Obama on Jobs: Leading From Out Front

With the economy showing new weakness, both Republicans and the president have been jolted into action


Sometimes a speech is just a speech, but President Obama's speech to Congress wasn't one of those times. The ground seems to be shifting in the capital. Obama is leading in a way that's out front and obvious to everyone, and Republican congressional leaders are not dismissing all of his ideas out of hand. Both sides have been jolted out of their patterns, stung by zero job growth in August, public confidence ebbing rapidly in polls, and pre-speech political theatrics that were depressing and pointless even by Washington standards.

Obama's forceful tone belied a growing impression that he has given up, that he is weakened and enervated and doesn't even want a second term. And what he said was an even more effective counterweight than his tone. He took full advantage of his office to set an agenda, mobilize the public behind it and chide the opposition for its tactics. There will apparently be no more leading from behind or waiting for dithering lawmakers. Obama not only laid out his own $450 billion jobs plan, he said that later this month he will release an "ambitious" and detailed plan to pay for it and reduce long-term debt.

House Speaker John Boehner barely applauded during the speech and tried hard to keep his face empty of expression. But afterward he and Majority Leader Eric Cantor were not 100 percent dismissive of Obama's ideas. Boehner said they "merit consideration." Cantor said he was interested in three areas in particular: passing three pending trade agreements, relief for small businesses and a program that lets people work at companies on a trial basis while they receive unemployment benefits.

Though Obama repeatedly stressed the need for the parties to work together to get things done, he aimed plenty of arrows and warnings at Republicans. It has to warm the hearts of Democratic partisans to hear the president vow that he will not roll back labor, safety and environmental protections and lay out the difference between the two parties this way: "Should we keep tax loopholes for oil companies? Or should we use that money to give small business owners a tax credit when they hire new workers? Because we can't afford to do both. Should we keep tax breaks for millionaires and billionaires? Or should we put teachers back to work so our kids can graduate ready for college and good jobs? Right now, we can't afford to do both. ... These are real choices that we've got to make. And I'm pretty sure I know what most Americans would choose. It's not even close."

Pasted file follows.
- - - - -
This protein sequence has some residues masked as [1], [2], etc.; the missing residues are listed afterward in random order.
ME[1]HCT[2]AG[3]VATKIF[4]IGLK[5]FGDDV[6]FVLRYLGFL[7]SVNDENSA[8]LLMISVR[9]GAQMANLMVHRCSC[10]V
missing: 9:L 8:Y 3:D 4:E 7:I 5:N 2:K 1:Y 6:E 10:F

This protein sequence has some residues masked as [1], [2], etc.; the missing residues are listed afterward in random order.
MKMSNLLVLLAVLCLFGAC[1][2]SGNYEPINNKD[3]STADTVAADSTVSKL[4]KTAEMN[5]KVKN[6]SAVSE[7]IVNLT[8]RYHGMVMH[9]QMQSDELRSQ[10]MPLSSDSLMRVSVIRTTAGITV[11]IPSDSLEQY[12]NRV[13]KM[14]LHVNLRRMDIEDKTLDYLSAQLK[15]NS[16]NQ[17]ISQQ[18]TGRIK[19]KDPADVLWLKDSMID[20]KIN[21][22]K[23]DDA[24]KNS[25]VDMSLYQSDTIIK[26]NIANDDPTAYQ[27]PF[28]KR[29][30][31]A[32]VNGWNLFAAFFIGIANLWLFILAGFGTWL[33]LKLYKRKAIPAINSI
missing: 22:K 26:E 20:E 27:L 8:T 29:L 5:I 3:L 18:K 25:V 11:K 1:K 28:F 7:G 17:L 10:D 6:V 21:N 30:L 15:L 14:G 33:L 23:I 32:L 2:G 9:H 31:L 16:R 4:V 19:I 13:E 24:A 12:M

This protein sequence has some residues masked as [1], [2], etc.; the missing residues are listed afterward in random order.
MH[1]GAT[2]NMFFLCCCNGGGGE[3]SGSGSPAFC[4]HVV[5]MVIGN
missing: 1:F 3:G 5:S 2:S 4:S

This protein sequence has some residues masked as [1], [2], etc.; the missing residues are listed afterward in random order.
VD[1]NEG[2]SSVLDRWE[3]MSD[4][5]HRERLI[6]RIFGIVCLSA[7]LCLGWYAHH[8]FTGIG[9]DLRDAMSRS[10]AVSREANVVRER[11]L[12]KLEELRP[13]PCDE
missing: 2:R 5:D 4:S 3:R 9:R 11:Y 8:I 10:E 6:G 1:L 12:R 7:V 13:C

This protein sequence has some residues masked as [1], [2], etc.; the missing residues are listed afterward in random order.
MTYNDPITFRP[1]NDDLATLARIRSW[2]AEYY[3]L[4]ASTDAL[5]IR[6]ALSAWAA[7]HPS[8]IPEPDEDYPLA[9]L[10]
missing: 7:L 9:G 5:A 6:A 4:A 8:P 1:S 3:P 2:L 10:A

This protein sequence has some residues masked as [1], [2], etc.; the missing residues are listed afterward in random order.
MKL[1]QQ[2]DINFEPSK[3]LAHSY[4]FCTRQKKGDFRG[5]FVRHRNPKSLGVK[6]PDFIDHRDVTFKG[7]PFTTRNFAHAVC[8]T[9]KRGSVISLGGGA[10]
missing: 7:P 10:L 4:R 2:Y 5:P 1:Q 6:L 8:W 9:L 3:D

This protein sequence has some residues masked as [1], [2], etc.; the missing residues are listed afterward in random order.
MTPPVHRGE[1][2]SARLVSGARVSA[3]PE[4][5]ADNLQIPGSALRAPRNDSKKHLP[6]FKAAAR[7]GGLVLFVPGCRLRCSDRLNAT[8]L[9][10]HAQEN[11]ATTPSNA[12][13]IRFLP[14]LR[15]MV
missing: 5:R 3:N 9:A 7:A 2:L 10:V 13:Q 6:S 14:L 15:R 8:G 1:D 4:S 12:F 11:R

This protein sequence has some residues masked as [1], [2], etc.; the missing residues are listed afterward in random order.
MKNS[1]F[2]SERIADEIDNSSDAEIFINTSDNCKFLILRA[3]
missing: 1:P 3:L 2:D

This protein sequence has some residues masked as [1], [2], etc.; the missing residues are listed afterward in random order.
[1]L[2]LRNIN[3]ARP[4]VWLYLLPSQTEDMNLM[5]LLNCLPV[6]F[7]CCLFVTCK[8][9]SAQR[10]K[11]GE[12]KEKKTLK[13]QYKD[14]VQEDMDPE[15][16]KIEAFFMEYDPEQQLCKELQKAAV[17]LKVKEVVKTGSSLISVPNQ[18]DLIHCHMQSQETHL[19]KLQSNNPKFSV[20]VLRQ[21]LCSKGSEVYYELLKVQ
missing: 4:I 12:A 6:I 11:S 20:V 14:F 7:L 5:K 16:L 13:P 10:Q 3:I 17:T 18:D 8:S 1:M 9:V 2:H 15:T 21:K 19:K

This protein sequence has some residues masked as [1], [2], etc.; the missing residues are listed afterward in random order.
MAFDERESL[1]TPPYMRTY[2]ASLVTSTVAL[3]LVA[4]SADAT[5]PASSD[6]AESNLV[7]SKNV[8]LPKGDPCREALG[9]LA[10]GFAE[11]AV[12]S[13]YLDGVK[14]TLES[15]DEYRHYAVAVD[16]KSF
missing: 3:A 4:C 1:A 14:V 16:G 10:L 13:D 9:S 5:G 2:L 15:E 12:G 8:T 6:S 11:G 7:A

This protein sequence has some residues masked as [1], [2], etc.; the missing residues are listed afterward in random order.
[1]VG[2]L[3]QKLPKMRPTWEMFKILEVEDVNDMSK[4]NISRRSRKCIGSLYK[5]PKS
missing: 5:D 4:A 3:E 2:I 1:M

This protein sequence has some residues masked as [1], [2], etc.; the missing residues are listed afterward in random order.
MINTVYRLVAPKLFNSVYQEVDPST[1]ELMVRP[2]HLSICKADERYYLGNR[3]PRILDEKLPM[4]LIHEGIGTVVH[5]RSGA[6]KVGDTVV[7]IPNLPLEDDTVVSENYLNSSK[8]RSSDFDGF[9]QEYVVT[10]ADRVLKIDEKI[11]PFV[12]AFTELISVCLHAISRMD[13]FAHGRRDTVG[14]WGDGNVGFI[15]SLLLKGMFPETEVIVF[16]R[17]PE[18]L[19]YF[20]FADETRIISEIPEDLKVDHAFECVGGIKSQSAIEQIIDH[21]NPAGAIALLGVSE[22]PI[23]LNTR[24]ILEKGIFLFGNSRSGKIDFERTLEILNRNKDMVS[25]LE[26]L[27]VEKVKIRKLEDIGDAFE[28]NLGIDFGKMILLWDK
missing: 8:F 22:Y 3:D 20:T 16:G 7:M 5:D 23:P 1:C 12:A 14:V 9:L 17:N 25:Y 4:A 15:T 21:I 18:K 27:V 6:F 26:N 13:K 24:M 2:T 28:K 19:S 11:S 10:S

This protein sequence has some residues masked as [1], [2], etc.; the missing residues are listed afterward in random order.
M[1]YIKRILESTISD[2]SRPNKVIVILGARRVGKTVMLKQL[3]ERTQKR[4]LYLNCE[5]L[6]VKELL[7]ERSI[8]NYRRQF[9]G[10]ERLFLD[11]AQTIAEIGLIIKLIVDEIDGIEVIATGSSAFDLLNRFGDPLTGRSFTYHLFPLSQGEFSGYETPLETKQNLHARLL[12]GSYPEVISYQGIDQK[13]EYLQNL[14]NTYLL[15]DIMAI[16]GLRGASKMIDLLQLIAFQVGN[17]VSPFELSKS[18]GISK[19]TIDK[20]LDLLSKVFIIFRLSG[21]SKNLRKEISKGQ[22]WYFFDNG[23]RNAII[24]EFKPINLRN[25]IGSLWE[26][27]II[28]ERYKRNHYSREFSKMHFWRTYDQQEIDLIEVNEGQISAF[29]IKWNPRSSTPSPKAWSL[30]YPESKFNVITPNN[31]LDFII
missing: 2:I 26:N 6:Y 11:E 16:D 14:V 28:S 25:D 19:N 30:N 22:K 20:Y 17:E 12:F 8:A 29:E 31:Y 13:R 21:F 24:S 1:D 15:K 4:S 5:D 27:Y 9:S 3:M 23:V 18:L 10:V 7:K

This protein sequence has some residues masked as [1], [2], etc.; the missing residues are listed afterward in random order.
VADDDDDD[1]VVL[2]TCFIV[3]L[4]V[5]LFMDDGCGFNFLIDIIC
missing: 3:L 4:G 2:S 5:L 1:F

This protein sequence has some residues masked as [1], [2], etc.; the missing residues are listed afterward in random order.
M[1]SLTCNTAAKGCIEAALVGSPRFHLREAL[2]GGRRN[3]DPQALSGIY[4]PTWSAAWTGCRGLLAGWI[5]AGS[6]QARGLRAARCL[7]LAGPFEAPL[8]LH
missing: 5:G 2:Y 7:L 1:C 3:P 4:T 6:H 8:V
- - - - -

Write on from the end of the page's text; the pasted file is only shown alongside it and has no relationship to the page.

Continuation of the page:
The most powerful line in the speech was aimed at Republicans who want to run out the clock until November 2012, intent on making Obama a one-term president, even as millions of Americans are living week to week and paycheck to paycheck. "The next election is 14 months away. And the people who sent us here -- the people who hired us to work for them -- they don't have the luxury of waiting 14 months," Obama said. It was one of the rare lines that won applause from Democrats and Republicans alike.

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Jill Lawrence is a national correspondent at National Journal. She was previously a columnist at Politics Daily, national political correspondent at USA Today and national political writer at the Associated Press.

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